After much anticipation, our commemoration of the 500th anniversary is finally here. By the time you read this our planned festivities for this fall will be completed. But in my estimation, our commemoration of the 500th anniversary has only just begun. We have at least another thirteen years of 500th anniversaries of major milestones in the Reformation. We may not observe them all with a banquet or a festival worship service, but I plan to draw your attention to these anniversaries as they come around.
As we enter the month of Thanksgiving, it is good to remember that one important way we respond to the Reformation is with profound thanks – thanks for people like Martin Luther and his colleagues, not the least of whom was his wife, Katie, who gave to the church catholic a renewed appreciation of God’s grace and mercy in Jesus Christ. They helped us to see the gospel for the really good news it was intended to be, good news that is meant to shape our lives, give us confidence in God’s love and forgiveness, and open our hearts to one another and the world around us.
One of the important reforms that Luther instituted was related to the medieval understanding of the saints and the practice of looking to them for help. Saints were those who the church decided had lived particularly exemplary lives, whose many good deeds far outweighed any sins they might have committed, and who therefore had special influence with God. People prayed to the saints in the hopes that they might put in a good word on their behalf with God, whom they feared to approach directly. Luther took Paul’s statement that “all have sinned and fall short of the glory of God” (Romans 3:23) to apply to the saints as well. What made the saints the saints, according to Luther, was not the good works they did for God, but the good work that God did for them through Jesus’ death and resurrection. And if that is true, then all of us who understand ourselves to be forgiven by God may also consider ourselves to be saints. God makes us saints by forgiving our sins and claiming us as God’s holy ones (that’s what “saint” means!).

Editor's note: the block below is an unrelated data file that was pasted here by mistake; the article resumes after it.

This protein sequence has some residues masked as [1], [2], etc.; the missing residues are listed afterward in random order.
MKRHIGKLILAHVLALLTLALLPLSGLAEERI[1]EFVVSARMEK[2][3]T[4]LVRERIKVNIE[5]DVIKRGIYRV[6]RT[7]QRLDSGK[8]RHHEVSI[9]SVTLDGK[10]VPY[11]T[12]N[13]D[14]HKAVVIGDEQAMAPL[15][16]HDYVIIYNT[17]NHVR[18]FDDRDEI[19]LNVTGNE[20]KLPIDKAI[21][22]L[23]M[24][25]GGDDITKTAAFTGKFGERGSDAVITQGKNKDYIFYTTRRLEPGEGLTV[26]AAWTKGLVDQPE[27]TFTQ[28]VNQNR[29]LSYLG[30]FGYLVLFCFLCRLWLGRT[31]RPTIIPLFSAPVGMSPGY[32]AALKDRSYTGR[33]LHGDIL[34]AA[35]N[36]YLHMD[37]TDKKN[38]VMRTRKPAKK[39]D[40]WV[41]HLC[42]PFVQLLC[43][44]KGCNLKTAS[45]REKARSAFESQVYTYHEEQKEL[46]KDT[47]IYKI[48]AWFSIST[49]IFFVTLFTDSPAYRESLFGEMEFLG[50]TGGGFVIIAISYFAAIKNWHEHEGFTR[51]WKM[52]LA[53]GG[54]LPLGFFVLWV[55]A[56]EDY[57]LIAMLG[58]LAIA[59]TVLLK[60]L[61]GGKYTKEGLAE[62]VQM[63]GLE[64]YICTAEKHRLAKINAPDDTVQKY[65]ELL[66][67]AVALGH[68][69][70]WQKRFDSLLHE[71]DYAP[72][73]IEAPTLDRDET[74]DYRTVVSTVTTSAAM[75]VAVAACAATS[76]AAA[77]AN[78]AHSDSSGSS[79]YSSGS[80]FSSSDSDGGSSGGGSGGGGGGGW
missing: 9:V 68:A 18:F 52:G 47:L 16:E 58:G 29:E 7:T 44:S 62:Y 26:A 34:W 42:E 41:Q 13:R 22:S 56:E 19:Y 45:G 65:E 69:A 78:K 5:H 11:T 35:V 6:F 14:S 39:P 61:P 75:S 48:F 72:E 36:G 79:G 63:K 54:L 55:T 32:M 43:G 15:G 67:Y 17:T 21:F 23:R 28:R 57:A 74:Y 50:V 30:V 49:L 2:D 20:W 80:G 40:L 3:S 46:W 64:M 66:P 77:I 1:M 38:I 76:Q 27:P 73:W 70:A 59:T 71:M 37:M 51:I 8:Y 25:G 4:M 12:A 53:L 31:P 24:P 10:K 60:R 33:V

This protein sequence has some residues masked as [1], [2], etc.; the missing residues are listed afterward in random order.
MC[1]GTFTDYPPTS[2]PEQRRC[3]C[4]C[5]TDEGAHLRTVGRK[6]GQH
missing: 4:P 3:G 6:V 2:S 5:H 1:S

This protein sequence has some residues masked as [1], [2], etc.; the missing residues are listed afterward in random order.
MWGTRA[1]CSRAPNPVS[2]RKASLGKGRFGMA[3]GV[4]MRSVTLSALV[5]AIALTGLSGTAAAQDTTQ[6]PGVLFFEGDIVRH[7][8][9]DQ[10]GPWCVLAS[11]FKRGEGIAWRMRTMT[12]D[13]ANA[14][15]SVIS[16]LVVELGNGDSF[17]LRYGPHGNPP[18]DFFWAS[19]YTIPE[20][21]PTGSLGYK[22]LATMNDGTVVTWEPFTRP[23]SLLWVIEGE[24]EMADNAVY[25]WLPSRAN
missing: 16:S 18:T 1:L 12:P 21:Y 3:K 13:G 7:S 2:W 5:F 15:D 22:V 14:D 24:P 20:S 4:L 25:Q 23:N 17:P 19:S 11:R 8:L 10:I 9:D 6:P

It is true that saints do good works, but this is not how they become saints. It is rather a result of their having become saints. Saints live their lives in thanksgiving for what God has done for them and seek to share the blessings they have received with those they encounter in their daily lives. And saints do that both individually and corporately. In our daily one-on-one interactions with others we are helpful and engaged, kind and considerate, concerned less with our own well-being than with the common good. But we also pool our efforts, supporting our local congregation as well as our synodical and national church structures with our time, our energy, and our financial resources, so that we can we can be intentional and accountable in our lives of faith, gathering together regularly for worship and fellowship, and providing a resource for others who are in search of God’s grace. Together with our fellow congregations across the country we facilitate the training of future pastors to serve the church, we support other Lutheran church bodies around the globe, we work for the unity of the whole Christian Church, and we foster understanding and cooperation among out interfaith partners in areas of mutual concern.
May God make us truly thankful in this month of Thanksgiving, confident in our calling as saints, and generous in sharing our blessings with others.
☩ Pastor Repp